BYC backs measures to tackle intergenerational inequality

By Nina Jacobs

| 26 April 2019

A youth charity is backing calls for the government to deliver a fairer society for younger people by providing them with better housing and employment opportunities.

Lewis Addlington-Lee said a government willing to listen to the needs of young people will help tackle international unfairness

The British Youth Council (BYC) has endorsed the findings of a new House of Lords select committee report, Tackling Intergenerational Fairness, which says young people are not seeing the increase in living standards enjoyed by previous generations.

Many young people who worry about being able to afford a home and secure a well-paying job have been failed by "successive governments to plan for the future and prepare for social, economic and technological change", the report says.

The BYC welcomed the report's recommendations that local authorities introduce specific planning policies to meet the housing needs of young people.

"The government is not taking the action needed to ensure that there is a sufficient supply of affordable housing. This lack of action on housing is primarily hurting younger generations," the report states.

The council also supported recommendations for the government to make substantial increases in funding for further education and vocational qualifications to tackle unfairness between those young people unable to go on to higher education and those who continued to study.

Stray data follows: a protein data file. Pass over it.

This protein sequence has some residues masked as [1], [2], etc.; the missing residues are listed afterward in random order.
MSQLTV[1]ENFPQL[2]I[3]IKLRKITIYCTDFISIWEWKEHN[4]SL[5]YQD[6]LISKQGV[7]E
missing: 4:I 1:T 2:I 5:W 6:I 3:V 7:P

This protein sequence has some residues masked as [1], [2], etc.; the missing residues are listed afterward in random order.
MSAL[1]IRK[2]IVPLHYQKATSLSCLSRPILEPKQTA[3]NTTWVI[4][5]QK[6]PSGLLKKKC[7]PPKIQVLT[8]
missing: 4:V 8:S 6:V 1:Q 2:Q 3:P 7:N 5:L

"Many students would be better served by pursuing vocational educational pathways. The current system of funding and access is inefficient, complex and risks perpetuating unfairness," the report adds.

It also calls on post-16 educational providers and their regulatory bodies to link educational outcomes more closely to the labour market since many young people were leaving education with qualifications that did not match the current need.

The report warns the government if no action is taken soon young people "could grow to resent older people for having the property security they lack and having benefited from a lifetime of well-paid secure employment of which younger generations can only dream".

Calls for the government to make PSHE a statutory subject inspected by Ofsted and to include education about housing and finance matters were also backed by the council.

A 2017 ballot of more than one million young people, coordinated by the organisation, highlighted a curriculum that prepares students for life among the top five issues.

Commenting on the report, Lewis Addlington-Lee, deputy chair of the BYC, said: "The Lords committee's findings make it clear more affordable housing, the introduction of statutory PSHE and investment in services such as youth provision and a government willing to listen to the needs of young people will help us to tackle international unfairness and importantly build a fairer society."

He said the council wanted sustainable solutions to tackle a lack of affordable housing for young people in some rural areas.

This would help alleviate pressures on young people who wanted to remain in or move into rural areas to work and live, he added.

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